But primarily it means that we agree with one another. One in heart and mind means one in our passions and affection and ambitions, and one in their thinking and beliefs.
People sometimes say, “Wouldn’t it be boring if we all agreed”. The Presbyterian church has been deeply divided for decades and we sometimes trumpet our so-called diversity as a strength. God doesn’t agree. He wants His people to be one in heart and mind – particularly on core issues. The Bible does talk about “disputable issues”. On some things there is room for debate but essentially, in quality relationships, people are in fundamental agreement.
Think of some relationships in your life. Are you in agreement? Are you one? Are you united?
Safety means that the other person won’t get hurt. In Ephesians 4, Paul talked about being humble, gentle and patient. Gentle, in particular, is the opposite of hurtful.
Quality relationships are those relationships in which people can be themselves without wearing a mask or putting up a façade and they can do that because they know that they are not going to be hurt. They are like the relationship Adam and Eve had before the Fall when they could be completely open with each other without fear and without shame.
People are not safe with us if we slander them to other people, we share a confidence we shouldn’t have or we criticise them or gossip about them. People are not safe if they fear we will mock them and laugh at them. People will be hurt if we neglect them – ignore them, show no interest in them.
Where there is safety, people trust you and know that they can share their views and live their lives without fear of criticism or mocking or rejection.
That doesn’t mean we will agree with everything they say and do but when we do disagree, we won’t hurt. We might discuss it. We might even need to challenge it but our desire is help not hurt.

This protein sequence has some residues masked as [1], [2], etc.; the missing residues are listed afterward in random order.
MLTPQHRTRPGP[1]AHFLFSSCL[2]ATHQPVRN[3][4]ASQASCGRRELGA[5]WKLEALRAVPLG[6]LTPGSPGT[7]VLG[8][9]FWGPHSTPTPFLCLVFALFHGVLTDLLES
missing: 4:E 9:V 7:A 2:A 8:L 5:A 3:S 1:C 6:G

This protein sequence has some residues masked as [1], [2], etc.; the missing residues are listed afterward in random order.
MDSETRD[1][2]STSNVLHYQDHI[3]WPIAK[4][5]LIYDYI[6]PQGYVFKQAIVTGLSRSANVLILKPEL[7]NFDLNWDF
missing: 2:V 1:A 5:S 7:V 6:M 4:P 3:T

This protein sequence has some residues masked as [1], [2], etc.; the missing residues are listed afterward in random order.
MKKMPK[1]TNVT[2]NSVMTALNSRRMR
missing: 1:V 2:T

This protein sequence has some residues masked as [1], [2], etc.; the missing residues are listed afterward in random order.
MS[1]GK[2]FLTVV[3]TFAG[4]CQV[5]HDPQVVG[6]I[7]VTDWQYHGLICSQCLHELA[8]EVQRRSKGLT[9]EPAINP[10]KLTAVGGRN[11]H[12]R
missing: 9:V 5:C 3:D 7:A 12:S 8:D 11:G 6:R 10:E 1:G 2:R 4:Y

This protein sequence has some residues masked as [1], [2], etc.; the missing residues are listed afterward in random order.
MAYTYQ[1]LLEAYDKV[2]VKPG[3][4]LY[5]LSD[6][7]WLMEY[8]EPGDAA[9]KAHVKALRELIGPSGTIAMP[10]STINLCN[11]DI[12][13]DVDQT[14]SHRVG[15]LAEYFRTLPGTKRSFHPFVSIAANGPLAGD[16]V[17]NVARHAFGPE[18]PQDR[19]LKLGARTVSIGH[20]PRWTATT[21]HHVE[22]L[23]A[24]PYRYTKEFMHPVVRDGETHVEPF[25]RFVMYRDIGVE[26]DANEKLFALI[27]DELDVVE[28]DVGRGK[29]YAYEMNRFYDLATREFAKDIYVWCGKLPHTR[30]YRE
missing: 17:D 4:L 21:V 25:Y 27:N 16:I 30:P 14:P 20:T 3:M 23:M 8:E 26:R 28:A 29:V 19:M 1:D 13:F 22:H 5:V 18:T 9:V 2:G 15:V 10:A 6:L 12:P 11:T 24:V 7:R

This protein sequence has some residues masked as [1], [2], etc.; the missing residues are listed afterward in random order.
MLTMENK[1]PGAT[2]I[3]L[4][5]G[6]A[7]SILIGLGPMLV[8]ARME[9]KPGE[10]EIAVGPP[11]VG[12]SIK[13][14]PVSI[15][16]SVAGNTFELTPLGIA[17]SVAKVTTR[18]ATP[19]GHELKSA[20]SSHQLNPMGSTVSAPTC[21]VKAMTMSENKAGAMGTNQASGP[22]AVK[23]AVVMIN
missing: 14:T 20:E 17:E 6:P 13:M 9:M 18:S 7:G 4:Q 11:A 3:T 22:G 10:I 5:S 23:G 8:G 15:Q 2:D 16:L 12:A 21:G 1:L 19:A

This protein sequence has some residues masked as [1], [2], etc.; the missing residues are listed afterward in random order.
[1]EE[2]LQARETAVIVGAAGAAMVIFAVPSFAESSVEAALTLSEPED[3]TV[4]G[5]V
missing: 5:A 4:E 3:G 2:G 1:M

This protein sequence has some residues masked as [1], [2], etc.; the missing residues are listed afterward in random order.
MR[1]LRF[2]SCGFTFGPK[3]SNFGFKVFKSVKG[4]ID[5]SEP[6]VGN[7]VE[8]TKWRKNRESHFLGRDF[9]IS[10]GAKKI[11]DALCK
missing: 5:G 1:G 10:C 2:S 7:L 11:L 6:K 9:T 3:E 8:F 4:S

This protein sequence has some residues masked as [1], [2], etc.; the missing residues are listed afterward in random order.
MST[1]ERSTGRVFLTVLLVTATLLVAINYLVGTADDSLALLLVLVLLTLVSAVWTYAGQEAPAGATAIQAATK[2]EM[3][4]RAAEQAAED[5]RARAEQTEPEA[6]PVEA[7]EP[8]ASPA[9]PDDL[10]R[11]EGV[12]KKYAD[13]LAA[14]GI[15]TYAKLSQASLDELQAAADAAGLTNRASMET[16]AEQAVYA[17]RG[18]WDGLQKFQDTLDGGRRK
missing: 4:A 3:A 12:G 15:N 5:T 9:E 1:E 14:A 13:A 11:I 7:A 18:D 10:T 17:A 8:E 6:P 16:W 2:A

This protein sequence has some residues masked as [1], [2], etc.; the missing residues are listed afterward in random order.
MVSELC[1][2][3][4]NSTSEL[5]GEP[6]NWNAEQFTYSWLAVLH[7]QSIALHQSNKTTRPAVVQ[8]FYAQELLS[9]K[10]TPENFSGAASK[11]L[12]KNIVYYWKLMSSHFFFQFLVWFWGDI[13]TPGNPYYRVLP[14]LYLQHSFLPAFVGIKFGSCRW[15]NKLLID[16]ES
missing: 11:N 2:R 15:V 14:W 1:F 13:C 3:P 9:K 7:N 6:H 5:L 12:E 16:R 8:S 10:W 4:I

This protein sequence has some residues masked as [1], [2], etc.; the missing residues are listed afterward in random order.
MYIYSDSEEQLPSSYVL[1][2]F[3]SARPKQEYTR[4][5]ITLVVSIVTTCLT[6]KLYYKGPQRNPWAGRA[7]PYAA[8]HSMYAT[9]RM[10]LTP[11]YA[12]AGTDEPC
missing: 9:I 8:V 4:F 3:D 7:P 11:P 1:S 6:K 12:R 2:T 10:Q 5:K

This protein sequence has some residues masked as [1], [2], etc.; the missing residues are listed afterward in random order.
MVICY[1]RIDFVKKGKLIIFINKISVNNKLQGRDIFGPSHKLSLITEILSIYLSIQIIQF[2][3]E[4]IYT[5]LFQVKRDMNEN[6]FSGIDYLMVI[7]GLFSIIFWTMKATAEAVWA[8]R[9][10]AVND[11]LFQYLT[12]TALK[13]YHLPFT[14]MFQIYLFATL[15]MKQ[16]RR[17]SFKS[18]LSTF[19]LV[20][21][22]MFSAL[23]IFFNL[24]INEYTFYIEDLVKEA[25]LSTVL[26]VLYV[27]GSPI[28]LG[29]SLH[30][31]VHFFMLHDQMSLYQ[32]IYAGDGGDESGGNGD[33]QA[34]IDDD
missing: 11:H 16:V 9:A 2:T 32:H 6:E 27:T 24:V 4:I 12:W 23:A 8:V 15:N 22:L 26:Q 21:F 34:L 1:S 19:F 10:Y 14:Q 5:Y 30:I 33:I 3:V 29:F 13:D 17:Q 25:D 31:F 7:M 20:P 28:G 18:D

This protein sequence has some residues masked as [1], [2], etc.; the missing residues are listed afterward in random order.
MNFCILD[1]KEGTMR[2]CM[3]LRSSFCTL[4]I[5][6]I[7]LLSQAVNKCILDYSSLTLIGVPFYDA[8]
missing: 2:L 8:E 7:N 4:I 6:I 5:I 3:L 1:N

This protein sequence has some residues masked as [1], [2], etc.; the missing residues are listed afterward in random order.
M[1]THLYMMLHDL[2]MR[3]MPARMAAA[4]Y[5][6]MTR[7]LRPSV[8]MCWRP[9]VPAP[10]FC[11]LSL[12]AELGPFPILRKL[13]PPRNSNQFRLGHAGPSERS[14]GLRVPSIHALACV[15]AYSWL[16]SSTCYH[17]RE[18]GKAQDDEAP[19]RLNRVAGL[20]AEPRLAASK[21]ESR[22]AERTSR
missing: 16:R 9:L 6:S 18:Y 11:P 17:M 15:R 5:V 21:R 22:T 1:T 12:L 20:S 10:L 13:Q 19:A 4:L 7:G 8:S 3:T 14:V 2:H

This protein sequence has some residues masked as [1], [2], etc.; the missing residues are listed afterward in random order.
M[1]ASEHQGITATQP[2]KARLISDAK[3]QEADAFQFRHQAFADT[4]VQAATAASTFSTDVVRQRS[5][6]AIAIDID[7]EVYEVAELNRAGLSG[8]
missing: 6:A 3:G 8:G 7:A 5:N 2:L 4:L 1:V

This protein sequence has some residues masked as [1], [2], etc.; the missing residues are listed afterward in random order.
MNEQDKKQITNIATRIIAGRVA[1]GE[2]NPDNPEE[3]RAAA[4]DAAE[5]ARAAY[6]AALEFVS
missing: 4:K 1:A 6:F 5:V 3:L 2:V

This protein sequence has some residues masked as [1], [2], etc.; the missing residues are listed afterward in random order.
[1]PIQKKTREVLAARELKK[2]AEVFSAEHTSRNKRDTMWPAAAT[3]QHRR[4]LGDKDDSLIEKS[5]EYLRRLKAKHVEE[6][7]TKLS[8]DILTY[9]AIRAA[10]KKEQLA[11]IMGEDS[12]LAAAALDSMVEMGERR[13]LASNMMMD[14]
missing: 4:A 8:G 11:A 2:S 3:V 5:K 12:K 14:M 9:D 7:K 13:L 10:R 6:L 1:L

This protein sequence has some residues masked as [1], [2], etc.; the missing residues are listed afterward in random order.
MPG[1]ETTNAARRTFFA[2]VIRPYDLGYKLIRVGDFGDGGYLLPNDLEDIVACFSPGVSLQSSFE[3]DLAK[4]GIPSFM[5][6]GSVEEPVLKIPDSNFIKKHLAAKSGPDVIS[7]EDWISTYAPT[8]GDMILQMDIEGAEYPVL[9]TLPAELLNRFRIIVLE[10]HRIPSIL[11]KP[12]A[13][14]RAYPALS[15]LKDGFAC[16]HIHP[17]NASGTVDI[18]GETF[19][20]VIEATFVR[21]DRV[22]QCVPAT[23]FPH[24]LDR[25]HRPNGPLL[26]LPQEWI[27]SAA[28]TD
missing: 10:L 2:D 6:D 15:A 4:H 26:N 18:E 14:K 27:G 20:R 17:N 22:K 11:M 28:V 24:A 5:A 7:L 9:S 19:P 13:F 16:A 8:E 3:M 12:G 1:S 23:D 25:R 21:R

In v.31, Paul said to get rid of all bitterness, rage and anger, brawling and slander, along with every form of malice. Malice is a desire to hurt. That is not to be part of our armoury. Instead, he says, be kind and compassionate to one another, forgiving each other.
Forgiveness implies that something hurtful has been done to you (not necessarily intentionally but it has been done nevertheless.) The Christian response is not hurting but forgiving. In v.3 he talked about “bearing with one another in love”. “Bearing with” also suggests that something has gone wrong but we don’t hurt. We take a deep breath and we work our way through it, lovingly.
1 John 4:8 perfect love casts out all fear
Are people safe with you? Or might they fear getting hurt? Are you safe with them? If not, it is not a healthy relationship or maybe that is an aspect of the relationship that needs to be addressed.
This is a huge one with many sub-categories but the basic idea of service is that I will try to benefit you; I am committed to helping you.
Ephesians 4:29 Do not let any unwholesome talk come out of your mouths, but only what is helpful for building others up according to their needs, that it may benefit those who listen.
Say only what is helpful for building others up. Your objective is to benefit those who listen.